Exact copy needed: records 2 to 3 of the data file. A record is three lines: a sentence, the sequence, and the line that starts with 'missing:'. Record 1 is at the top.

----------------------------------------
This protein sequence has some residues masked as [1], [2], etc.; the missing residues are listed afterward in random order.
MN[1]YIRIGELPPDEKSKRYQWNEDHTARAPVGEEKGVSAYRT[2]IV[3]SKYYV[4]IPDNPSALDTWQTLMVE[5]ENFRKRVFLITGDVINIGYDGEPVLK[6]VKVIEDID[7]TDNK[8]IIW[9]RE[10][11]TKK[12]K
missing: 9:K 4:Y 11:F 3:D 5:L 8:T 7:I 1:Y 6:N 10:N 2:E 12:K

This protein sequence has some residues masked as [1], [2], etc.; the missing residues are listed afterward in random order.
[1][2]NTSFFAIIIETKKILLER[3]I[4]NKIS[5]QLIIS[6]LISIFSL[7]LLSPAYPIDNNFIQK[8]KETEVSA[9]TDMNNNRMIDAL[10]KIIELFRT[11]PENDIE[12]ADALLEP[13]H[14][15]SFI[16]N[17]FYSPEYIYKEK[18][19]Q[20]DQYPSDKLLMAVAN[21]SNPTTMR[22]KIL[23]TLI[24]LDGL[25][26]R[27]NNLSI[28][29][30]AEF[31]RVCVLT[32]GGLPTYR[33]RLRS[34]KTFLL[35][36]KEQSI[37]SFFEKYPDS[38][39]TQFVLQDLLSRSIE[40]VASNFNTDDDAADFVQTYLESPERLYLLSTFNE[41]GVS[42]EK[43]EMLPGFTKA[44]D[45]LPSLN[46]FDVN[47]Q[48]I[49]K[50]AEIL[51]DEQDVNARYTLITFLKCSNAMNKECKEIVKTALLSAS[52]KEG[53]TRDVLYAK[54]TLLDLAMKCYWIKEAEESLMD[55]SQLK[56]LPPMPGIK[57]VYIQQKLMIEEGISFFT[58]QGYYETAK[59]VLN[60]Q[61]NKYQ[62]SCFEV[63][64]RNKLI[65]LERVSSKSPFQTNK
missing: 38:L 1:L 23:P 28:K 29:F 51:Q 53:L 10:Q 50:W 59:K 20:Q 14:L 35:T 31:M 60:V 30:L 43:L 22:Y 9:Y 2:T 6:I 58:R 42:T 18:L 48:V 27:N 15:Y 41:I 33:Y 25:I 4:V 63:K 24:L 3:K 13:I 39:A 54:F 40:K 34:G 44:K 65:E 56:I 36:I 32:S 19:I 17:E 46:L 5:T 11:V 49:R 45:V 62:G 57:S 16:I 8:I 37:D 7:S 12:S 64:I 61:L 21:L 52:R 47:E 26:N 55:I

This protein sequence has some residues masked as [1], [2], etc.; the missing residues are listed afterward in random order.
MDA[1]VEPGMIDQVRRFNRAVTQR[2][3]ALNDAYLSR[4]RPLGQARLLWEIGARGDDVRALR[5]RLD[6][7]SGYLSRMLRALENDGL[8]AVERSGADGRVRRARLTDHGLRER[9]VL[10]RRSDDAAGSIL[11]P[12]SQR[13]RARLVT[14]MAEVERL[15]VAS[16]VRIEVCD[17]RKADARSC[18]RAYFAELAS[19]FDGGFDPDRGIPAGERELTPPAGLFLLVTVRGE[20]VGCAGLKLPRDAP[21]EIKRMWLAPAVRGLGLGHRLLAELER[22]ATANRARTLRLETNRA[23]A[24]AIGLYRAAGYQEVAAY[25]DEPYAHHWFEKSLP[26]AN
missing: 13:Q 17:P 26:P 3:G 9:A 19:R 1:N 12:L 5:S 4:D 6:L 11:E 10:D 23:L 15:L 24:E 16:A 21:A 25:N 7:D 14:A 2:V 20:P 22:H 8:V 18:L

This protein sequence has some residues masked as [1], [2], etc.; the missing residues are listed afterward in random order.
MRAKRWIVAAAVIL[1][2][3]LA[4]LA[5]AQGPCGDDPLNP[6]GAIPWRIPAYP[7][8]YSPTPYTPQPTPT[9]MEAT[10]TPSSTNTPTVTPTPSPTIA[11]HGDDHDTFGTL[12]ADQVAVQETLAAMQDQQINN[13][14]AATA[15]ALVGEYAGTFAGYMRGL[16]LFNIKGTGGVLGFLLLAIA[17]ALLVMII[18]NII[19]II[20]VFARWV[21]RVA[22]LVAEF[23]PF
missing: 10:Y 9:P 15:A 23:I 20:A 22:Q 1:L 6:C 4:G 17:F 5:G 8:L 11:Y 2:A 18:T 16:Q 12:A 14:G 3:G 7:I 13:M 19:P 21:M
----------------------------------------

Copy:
This protein sequence has some residues masked as [1], [2], etc.; the missing residues are listed afterward in random order.
[1][2]NTSFFAIIIETKKILLER[3]I[4]NKIS[5]QLIIS[6]LISIFSL[7]LLSPAYPIDNNFIQK[8]KETEVSA[9]TDMNNNRMIDAL[10]KIIELFRT[11]PENDIE[12]ADALLEP[13]H[14][15]SFI[16]N[17]FYSPEYIYKEK[18][19]Q[20]DQYPSDKLLMAVAN[21]SNPTTMR[22]KIL[23]TLI[24]LDGL[25][26]R[27]NNLSI[28][29][30]AEF[31]RVCVLT[32]GGLPTYR[33]RLRS[34]KTFLL[35][36]KEQSI[37]SFFEKYPDS[38][39]TQFVLQDLLSRSIE[40]VASNFNTDDDAADFVQTYLESPERLYLLSTFNE[41]GVS[42]EK[43]EMLPGFTKA[44]D[45]LPSLN[46]FDVN[47]Q[48]I[49]K[50]AEIL[51]DEQDVNARYTLITFLKCSNAMNKECKEIVKTALLSAS[52]KEG[53]TRDVLYAK[54]TLLDLAMKCYWIKEAEESLMD[55]SQLK[56]LPPMPGIK[57]VYIQQKLMIEEGISFFT[58]QGYYETAK[59]VLN[60]Q[61]NKYQ[62]SCFEV[63][64]RNKLI[65]LERVSSKSPFQTNK
missing: 38:L 1:L 23:P 28:K 29:F 51:Q 53:L 10:Q 50:W 59:K 20:Q 14:L 35:T 31:M 60:V 30:L 43:L 22:Y 9:Y 2:T 6:I 58:R 42:T 18:L 48:V 27:N 15:Y 41:I 33:Y 25:I 4:V 63:K 24:L 3:K 13:I 39:A 54:F 40:K 34:G 44:K 65:E 56:I 36:I 32:S 19:I 17:E 46:L 5:T 11:V 49:R 45:V 62:G 57:S 16:I 8:I 37:D 7:S 12:S 64:I 61:L 21:L 52:R 47:E 26:N 55:I

This protein sequence has some residues masked as [1], [2], etc.; the missing residues are listed afterward in random order.
MDA[1]VEPGMIDQVRRFNRAVTQR[2][3]ALNDAYLSR[4]RPLGQARLLWEIGARGDDVRALR[5]RLD[6][7]SGYLSRMLRALENDGL[8]AVERSGADGRVRRARLTDHGLRER[9]VL[10]RRSDDAAGSIL[11]P[12]SQR[13]RARLVT[14]MAEVERL[15]VAS[16]VRIEVCD[17]RKADARSC[18]RAYFAELAS[19]FDGGFDPDRGIPAGERELTPPAGLFLLVTVRGE[20]VGCAGLKLPRDAP[21]EIKRMWLAPAVRGLGLGHRLLAELER[22]ATANRARTLRLETNRA[23]A[24]AIGLYRAAGYQEVAAY[25]DEPYAHHWFEKSLP[26]AN
missing: 13:Q 17:P 26:P 3:G 9:A 19:R 1:N 12:L 5:S 4:D 6:L 11:E 10:D 23:L 15:L 24:E 16:A 21:A 25:N 7:D 14:A 2:V 20:P 22:H 8:V 18:L